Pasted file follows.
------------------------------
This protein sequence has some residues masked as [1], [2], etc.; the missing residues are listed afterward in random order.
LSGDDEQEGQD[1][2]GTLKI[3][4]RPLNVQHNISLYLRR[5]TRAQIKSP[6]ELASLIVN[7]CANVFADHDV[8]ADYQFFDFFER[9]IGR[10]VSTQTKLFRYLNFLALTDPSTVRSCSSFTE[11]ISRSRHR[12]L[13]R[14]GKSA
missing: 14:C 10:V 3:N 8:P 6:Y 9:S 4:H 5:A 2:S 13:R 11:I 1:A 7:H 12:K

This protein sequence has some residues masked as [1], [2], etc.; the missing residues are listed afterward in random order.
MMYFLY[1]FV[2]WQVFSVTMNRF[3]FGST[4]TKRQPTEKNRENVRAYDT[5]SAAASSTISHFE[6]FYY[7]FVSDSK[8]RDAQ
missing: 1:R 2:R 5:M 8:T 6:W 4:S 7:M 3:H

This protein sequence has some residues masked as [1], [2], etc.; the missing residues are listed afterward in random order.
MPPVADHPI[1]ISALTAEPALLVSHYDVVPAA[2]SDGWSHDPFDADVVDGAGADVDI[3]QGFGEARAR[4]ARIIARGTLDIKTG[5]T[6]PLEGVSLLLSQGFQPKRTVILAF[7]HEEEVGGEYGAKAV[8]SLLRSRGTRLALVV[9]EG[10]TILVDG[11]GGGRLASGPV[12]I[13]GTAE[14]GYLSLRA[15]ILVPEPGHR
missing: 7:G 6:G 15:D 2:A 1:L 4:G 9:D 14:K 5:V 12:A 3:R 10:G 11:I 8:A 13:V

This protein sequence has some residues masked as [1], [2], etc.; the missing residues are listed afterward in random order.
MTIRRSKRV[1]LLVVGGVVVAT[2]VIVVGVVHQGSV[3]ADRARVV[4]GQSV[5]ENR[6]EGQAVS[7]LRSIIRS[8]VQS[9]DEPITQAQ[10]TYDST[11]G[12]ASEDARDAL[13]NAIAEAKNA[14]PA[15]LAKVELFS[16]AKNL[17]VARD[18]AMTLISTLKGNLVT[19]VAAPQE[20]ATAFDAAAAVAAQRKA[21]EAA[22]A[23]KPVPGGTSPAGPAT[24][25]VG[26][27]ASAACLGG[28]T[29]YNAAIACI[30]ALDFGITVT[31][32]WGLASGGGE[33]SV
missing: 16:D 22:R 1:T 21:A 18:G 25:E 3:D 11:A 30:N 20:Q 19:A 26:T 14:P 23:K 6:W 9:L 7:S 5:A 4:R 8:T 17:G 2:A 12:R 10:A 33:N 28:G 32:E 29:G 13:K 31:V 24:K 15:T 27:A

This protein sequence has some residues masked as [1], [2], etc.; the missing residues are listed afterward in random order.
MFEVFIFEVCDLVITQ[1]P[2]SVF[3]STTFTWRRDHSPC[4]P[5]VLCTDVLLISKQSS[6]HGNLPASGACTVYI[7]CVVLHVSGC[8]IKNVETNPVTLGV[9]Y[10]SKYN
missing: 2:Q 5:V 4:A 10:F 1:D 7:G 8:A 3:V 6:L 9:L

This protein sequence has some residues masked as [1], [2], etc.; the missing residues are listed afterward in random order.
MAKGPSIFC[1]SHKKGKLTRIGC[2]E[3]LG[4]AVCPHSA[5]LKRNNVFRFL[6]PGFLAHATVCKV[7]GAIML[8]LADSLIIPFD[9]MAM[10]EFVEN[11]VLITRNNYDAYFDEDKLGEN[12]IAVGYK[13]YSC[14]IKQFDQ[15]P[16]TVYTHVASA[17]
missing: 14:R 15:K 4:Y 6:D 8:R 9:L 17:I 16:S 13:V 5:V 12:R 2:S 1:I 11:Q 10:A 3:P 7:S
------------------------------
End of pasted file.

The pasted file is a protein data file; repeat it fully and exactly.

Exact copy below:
This protein sequence has some residues masked as [1], [2], etc.; the missing residues are listed afterward in random order.
LSGDDEQEGQD[1][2]GTLKI[3][4]RPLNVQHNISLYLRR[5]TRAQIKSP[6]ELASLIVN[7]CANVFADHDV[8]ADYQFFDFFER[9]IGR[10]VSTQTKLFRYLNFLALTDPSTVRSCSSFTE[11]ISRSRHR[12]L[13]R[14]GKSA
missing: 14:C 10:V 3:N 8:P 6:Y 9:S 4:H 5:A 2:S 13:R 11:I 1:A 7:H 12:K

This protein sequence has some residues masked as [1], [2], etc.; the missing residues are listed afterward in random order.
MMYFLY[1]FV[2]WQVFSVTMNRF[3]FGST[4]TKRQPTEKNRENVRAYDT[5]SAAASSTISHFE[6]FYY[7]FVSDSK[8]RDAQ
missing: 1:R 2:R 5:M 8:T 6:W 4:S 7:M 3:H

This protein sequence has some residues masked as [1], [2], etc.; the missing residues are listed afterward in random order.
MPPVADHPI[1]ISALTAEPALLVSHYDVVPAA[2]SDGWSHDPFDADVVDGAGADVDI[3]QGFGEARAR[4]ARIIARGTLDIKTG[5]T[6]PLEGVSLLLSQGFQPKRTVILAF[7]HEEEVGGEYGAKAV[8]SLLRSRGTRLALVV[9]EG[10]TILVDG[11]GGGRLASGPV[12]I[13]GTAE[14]GYLSLRA[15]ILVPEPGHR
missing: 7:G 6:G 15:D 2:A 1:L 4:G 9:D 14:K 5:V 12:A 3:R 10:G 11:I 8:A 13:V

This protein sequence has some residues masked as [1], [2], etc.; the missing residues are listed afterward in random order.
MTIRRSKRV[1]LLVVGGVVVAT[2]VIVVGVVHQGSV[3]ADRARVV[4]GQSV[5]ENR[6]EGQAVS[7]LRSIIRS[8]VQS[9]DEPITQAQ[10]TYDST[11]G[12]ASEDARDAL[13]NAIAEAKNA[14]PA[15]LAKVELFS[16]AKNL[17]VARD[18]AMTLISTLKGNLVT[19]VAAPQE[20]ATAFDAAAAVAAQRKA[21]EAA[22]A[23]KPVPGGTSPAGPAT[24][25]VG[26][27]ASAACLGG[28]T[29]YNAAIACI[30]ALDFGITVT[31][32]WGLASGGGE[33]SV
missing: 16:D 22:R 1:T 21:A 18:G 25:E 3:D 11:A 30:N 20:Q 19:A 26:T 14:P 23:K 6:W 9:L 7:S 5:A 4:R 8:T 17:G 2:A 12:R 10:A 33:N 28:G 32:E 29:G 13:K 31:V 24:K 15:T 27:A

This protein sequence has some residues masked as [1], [2], etc.; the missing residues are listed afterward in random order.
MFEVFIFEVCDLVITQ[1]P[2]SVF[3]STTFTWRRDHSPC[4]P[5]VLCTDVLLISKQSS[6]HGNLPASGACTVYI[7]CVVLHVSGC[8]IKNVETNPVTLGV[9]Y[10]SKYN
missing: 2:Q 5:V 4:A 10:F 1:D 7:G 8:A 3:V 6:L 9:L

This protein sequence has some residues masked as [1], [2], etc.; the missing residues are listed afterward in random order.
MAKGPSIFC[1]SHKKGKLTRIGC[2]E[3]LG[4]AVCPHSA[5]LKRNNVFRFL[6]PGFLAHATVCKV[7]GAIML[8]LADSLIIPFD[9]MAM[10]EFVEN[11]VLITRNNYDAYFDEDKLGEN[12]IAVGYK[13]YSC[14]IKQFDQ[15]P[16]TVYTHVASA[17]
missing: 14:R 15:K 4:Y 6:D 8:R 9:L 17:I 16:S 13:V 5:V 12:R 2:S 1:I 11:Q 10:A 3:P 7:S